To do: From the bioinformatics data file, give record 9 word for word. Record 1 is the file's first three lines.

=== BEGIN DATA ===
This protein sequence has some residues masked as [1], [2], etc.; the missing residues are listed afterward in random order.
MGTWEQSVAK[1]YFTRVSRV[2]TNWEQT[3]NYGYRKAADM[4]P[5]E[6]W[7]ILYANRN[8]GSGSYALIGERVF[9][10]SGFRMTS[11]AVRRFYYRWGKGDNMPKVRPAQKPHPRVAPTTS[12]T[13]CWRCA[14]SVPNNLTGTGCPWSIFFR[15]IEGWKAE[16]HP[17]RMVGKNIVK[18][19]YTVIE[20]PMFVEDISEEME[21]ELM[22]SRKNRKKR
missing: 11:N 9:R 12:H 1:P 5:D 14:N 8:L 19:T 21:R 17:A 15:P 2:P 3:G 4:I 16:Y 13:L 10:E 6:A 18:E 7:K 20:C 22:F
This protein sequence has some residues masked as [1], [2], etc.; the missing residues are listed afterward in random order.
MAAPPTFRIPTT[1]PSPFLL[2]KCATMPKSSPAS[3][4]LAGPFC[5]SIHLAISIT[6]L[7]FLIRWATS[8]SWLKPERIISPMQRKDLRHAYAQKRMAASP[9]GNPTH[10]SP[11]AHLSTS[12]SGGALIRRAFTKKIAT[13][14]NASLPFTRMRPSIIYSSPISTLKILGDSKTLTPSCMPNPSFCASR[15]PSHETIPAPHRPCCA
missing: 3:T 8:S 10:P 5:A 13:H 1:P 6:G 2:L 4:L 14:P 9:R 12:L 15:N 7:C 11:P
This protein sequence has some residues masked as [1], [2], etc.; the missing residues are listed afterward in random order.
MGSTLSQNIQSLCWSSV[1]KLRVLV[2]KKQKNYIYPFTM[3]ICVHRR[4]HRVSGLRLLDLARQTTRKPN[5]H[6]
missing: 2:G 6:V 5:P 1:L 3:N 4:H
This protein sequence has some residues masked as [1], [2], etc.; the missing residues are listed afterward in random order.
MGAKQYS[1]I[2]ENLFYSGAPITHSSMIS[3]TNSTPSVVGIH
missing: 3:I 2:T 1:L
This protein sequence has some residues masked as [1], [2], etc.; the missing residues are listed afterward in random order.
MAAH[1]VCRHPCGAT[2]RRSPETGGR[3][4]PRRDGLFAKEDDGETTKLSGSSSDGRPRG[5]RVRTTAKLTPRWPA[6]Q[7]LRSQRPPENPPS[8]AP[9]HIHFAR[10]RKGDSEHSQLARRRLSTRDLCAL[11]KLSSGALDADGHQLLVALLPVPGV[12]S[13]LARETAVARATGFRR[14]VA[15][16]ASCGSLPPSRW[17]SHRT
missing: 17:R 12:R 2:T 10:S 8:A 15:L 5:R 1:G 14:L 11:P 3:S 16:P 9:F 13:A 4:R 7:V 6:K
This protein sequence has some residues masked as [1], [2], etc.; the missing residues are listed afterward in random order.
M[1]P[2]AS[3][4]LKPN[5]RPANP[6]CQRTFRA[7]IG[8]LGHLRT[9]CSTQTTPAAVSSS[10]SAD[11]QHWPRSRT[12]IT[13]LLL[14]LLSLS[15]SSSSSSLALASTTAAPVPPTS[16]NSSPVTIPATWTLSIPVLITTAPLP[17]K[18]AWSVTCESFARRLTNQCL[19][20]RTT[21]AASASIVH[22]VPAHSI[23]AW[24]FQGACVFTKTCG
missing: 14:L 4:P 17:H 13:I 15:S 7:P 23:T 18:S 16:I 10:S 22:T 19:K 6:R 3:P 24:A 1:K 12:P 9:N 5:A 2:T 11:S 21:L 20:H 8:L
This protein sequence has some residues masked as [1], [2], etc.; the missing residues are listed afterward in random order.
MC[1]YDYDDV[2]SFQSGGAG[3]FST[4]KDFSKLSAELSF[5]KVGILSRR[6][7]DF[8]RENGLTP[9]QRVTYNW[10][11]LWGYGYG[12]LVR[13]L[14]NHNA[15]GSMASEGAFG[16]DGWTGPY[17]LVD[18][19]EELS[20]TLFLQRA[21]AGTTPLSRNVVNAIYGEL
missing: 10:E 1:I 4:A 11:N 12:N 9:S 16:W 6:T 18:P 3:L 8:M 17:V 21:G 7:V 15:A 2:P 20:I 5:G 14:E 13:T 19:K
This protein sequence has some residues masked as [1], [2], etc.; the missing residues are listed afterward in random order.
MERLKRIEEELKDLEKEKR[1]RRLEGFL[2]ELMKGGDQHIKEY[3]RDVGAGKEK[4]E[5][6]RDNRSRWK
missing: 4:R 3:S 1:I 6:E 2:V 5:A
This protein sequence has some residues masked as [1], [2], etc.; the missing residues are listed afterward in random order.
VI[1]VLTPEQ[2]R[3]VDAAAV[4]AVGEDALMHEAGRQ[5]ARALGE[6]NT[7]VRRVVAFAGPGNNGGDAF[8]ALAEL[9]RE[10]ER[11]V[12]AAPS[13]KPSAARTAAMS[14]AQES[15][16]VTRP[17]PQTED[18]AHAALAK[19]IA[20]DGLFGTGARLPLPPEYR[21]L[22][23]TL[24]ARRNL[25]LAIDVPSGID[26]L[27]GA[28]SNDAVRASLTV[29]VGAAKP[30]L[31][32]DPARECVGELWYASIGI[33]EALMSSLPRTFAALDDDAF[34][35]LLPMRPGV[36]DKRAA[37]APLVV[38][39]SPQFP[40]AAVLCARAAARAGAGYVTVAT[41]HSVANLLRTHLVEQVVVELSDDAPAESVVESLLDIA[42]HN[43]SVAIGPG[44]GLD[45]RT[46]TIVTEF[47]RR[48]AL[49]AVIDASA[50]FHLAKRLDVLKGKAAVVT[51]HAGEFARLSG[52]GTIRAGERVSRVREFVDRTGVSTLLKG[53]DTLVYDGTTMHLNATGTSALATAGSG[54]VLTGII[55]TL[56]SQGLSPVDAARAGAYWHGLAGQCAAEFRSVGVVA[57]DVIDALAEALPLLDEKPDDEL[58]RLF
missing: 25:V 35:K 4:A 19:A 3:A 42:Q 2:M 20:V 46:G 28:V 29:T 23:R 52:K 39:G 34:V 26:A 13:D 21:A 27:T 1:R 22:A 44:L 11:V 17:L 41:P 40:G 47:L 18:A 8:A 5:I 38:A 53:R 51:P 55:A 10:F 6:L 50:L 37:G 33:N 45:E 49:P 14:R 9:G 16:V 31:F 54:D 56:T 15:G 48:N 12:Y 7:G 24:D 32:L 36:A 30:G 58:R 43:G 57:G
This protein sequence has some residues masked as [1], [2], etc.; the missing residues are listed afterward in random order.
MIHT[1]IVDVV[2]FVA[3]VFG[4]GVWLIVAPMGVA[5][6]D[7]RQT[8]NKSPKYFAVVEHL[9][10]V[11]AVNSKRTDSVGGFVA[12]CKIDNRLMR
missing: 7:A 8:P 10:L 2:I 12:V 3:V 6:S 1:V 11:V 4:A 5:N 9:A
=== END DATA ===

This protein sequence has some residues masked as [1], [2], etc.; the missing residues are listed afterward in random order.
VI[1]VLTPEQ[2]R[3]VDAAAV[4]AVGEDALMHEAGRQ[5]ARALGE[6]NT[7]VRRVVAFAGPGNNGGDAF[8]ALAEL[9]RE[10]ER[11]V[12]AAPS[13]KPSAARTAAMS[14]AQES[15][16]VTRP[17]PQTED[18]AHAALAK[19]IA[20]DGLFGTGARLPLPPEYR[21]L[22][23]TL[24]ARRNL[25]LAIDVPSGID[26]L[27]GA[28]SNDAVRASLTV[29]VGAAKP[30]L[31][32]DPARECVGELWYASIGI[33]EALMSSLPRTFAALDDDAF[34][35]LLPMRPGV[36]DKRAA[37]APLVV[38][39]SPQFP[40]AAVLCARAAARAGAGYVTVAT[41]HSVANLLRTHLVEQVVVELSDDAPAESVVESLLDIA[42]HN[43]SVAIGPG[44]GLD[45]RT[46]TIVTEF[47]RR[48]AL[49]AVIDASA[50]FHLAKRLDVLKGKAAVVT[51]HAGEFARLSG[52]GTIRAGERVSRVREFVDRTGVSTLLKG[53]DTLVYDGTTMHLNATGTSALATAGSG[54]VLTGII[55]TL[56]SQGLSPVDAARAGAYWHGLAGQCAAEFRSVGVVA[57]DVIDALAEALPLLDEKPDDEL[58]RLF
missing: 25:V 35:K 4:A 19:A 3:A 42:Q 2:M 20:V 46:G 28:V 29:T 23:R 52:K 39:G 34:V 26:A 13:D 21:A 27:T 1:R 22:A 44:L 11:V 17:L 41:P 40:G 47:L 18:A 8:A 5:I 38:A 53:R 51:P 55:A 10:F 6:L 50:L 37:G 33:N 45:E 49:P 14:R 9:G 16:V 31:F 54:D 56:T 15:G 48:N 12:Y 7:G 24:D 32:L 36:A 30:G 58:R 43:G 57:G